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News|30 Sep, 2022

WWF Baltic Programme statement on the Nord Stream pipelines leak

The gas leak at Nord Stream 2 seen from the Danish F16 interceptor on Bornholm. Photo Danish Defence (1)
The gas leak at Nord Stream 2 seen from the Danish F16 interceptor on Bornholm. Photo Danish Defence

30 September 2022 | Stockholm | WWF raises concern over the environmental impacts of the Nord Stream pipelines leaks. Whilst it currently seems that the environmental consequences may be greater in terms of the climate than nature, the potential effect of this unprecedented event on the Baltic Sea environment and marine life must urgently be assessed.

At present, it is difficult to say what impact the four leakages from the damaged pipelines may have on the environment. While most gas is expected to be released into the atmosphere [1], the exact volume of which is still unclear. Firstly, the total amount of leaked natural gas is currently unknown, and secondly, there is insufficient knowledge of the composition of the gas and how its components are behaving in this particular situation – how much dissolves in water, how much escapes into the atmosphere, and how much may concentrate in marine waters or be consumed by microorganisms. 

As natural gas primarily consists of methane, a highly potent driver of climate change, we expect that the massive gas release adds to the global climate crisis. However, to what extent depends on the total amount of gas eventually released to the atmosphere. According to an estimate made by Danish authorities, approximately 778 million standard cubic meters of gas will be released, which corresponds to approximately 14.6 million tons CO2-equivalent (CO2e). In comparison, this corresponds to 32% of Danish annual CO2e emissions [2].  

Aside from the potential climate impacts, there are varying opinions on the potential effects on the Baltic Sea marine environment. Whilst Swedish authorities expect no significant impact on marine life in the area [3], voices of concern have been raised by others, highlighting that methane in high concentrations, combined with the already low oxygen levels in the Baltic, may be dangerous to marine life such as fish [4]. This is particularly concerning as the leaks have occurred off the island of Bornholm close to the only spawning ground for the Eastern Baltic cod, a fish population which has seen a dramatic decline in recent years. The underwater explosions and gas plumes will likely have posed a threat to nearby marine organisms. Even at greater distances the blasts may have negatively impacted individuals of the critically endangered Baltic harbour porpoise, which uses echolocation and is highly sensitive to high, impulsive noise [5].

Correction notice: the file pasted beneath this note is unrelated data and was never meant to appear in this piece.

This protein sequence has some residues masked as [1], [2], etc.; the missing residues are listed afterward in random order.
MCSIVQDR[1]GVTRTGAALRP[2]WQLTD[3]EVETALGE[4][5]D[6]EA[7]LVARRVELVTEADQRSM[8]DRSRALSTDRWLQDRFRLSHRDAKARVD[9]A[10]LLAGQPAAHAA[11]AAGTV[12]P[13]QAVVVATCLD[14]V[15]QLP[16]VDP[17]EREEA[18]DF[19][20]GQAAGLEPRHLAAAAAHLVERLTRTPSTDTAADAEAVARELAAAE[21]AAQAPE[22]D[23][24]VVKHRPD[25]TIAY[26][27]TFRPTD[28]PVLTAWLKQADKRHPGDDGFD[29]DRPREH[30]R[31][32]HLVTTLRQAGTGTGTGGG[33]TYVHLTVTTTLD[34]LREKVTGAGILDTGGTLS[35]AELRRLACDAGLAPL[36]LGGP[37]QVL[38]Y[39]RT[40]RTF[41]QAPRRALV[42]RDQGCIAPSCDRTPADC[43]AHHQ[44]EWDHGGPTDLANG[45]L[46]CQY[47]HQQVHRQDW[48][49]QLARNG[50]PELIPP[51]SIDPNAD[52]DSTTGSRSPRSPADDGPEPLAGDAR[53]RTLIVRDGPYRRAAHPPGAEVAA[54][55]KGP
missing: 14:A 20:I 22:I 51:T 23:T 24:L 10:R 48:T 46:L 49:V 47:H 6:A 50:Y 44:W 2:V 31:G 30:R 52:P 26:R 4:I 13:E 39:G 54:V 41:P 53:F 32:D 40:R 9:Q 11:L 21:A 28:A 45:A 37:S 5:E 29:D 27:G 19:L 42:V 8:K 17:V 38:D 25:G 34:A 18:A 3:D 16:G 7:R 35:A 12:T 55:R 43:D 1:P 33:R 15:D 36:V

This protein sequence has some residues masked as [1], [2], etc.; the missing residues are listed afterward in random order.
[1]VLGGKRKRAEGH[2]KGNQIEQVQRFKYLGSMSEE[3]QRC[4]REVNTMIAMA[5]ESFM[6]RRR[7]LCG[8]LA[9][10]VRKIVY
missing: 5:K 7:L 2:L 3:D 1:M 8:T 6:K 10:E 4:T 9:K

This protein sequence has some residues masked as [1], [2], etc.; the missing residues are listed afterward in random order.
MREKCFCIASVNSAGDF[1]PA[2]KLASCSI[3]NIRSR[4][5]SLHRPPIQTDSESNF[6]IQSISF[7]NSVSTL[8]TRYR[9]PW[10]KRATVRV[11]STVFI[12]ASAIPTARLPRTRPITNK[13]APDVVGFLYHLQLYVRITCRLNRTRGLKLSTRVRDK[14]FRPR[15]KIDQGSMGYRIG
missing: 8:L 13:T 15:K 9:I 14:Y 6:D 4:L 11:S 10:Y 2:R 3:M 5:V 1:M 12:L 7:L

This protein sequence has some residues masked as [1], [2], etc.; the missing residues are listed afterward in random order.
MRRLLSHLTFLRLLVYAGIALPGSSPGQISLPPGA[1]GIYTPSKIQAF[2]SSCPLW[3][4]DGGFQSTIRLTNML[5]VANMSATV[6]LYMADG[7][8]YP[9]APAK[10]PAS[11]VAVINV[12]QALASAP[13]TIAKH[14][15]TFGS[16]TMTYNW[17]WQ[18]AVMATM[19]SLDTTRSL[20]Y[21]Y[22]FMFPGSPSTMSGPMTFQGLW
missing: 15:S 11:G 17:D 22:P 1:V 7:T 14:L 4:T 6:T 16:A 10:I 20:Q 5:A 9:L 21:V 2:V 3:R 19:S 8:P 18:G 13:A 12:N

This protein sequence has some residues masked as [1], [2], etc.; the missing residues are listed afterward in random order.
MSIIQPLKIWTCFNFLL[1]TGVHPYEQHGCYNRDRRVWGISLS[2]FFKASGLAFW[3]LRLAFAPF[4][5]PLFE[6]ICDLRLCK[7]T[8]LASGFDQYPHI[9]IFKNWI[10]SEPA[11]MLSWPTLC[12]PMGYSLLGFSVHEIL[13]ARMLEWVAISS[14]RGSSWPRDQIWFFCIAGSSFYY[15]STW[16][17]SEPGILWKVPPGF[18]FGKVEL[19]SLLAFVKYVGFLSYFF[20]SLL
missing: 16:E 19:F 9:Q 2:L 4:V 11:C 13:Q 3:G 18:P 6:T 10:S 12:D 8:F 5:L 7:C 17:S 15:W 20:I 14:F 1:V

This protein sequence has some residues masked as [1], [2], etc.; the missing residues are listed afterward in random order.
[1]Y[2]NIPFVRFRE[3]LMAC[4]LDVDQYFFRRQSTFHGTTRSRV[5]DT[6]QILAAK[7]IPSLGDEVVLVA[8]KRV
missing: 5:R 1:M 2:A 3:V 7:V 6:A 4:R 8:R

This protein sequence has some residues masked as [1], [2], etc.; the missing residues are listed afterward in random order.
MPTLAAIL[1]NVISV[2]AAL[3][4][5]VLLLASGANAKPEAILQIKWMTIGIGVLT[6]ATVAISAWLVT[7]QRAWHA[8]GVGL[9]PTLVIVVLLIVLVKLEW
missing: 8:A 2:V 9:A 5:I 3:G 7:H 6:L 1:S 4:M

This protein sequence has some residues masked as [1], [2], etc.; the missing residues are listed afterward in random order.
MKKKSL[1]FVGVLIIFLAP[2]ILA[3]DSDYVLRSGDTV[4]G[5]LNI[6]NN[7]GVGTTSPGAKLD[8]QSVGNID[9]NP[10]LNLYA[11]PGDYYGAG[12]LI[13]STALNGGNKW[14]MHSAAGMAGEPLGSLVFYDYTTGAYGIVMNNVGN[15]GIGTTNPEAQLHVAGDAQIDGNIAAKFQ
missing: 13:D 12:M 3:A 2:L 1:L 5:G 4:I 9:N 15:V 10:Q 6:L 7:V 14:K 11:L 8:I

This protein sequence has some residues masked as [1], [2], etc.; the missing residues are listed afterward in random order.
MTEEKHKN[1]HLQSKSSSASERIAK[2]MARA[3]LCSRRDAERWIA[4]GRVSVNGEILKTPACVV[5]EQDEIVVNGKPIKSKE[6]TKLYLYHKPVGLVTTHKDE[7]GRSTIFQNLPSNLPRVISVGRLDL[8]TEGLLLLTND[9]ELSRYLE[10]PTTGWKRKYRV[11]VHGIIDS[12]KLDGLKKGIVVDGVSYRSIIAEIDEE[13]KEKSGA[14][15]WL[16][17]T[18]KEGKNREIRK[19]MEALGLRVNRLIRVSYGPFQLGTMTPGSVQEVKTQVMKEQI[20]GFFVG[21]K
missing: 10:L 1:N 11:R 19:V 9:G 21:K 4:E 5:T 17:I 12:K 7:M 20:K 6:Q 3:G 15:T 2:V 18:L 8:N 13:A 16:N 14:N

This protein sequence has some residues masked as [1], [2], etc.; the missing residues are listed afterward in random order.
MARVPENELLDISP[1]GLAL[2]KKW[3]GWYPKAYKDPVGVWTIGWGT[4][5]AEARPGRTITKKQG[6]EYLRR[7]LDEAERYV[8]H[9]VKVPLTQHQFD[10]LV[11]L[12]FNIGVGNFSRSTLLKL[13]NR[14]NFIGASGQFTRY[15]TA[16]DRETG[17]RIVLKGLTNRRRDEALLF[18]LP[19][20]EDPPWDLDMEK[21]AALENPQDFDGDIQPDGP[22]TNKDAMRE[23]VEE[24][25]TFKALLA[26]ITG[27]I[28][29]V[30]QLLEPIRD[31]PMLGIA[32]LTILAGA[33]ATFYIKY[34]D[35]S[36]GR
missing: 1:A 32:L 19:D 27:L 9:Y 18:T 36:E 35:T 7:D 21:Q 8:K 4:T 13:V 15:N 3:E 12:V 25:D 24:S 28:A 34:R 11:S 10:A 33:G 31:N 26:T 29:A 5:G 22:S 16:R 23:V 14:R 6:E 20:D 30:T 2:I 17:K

WWF considers it crucial that any further harm is averted and potential damage to the marine environment is urgently assessed as soon as conditions allow. We call for timely action from the Swedish and Danish governments in collaboration with other European member states around the Baltic Sea, to assess and monitor any impact on marine life and water quality in the perimeter of the leaks and in downstream ecosystems. It is crucial to swiftly identify possible direct and long-term effects, as this incident is unprecedented in the Baltic Sea. Shifts in water chemistry and changes in biota of the entire water column need to be considered with special emphasis on microorganisms that consume methane, but also potential changes in fish, bird and marine mammal populations. It is particularly important to assess any consequences for the critically endangered Baltic harbour porpoise, the Baltic cod and its spawning area. 

Despite uncertainties surrounding the impact on climate and the Baltic Sea, this incident highlights the fragility of fossil energy systems and the need to transition toward safe, sustainable, renewables-based energy.







[7] Aarts G, von Benda-Beckmann AM, Lucke K, Sertlek HÖ and others (2016) Harbour porpoise movement strategy affects cumulative number of animals acoustically exposed to underwater explosions. Mar Ecol Prog Ser 557:261-275.


Johanna Fox
WWF Baltic Ecoregion Programme

Hannah Griffiths Berggren
Communications manager
WWF Baltic Ecoregion Programme

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Last modified 30/09/22

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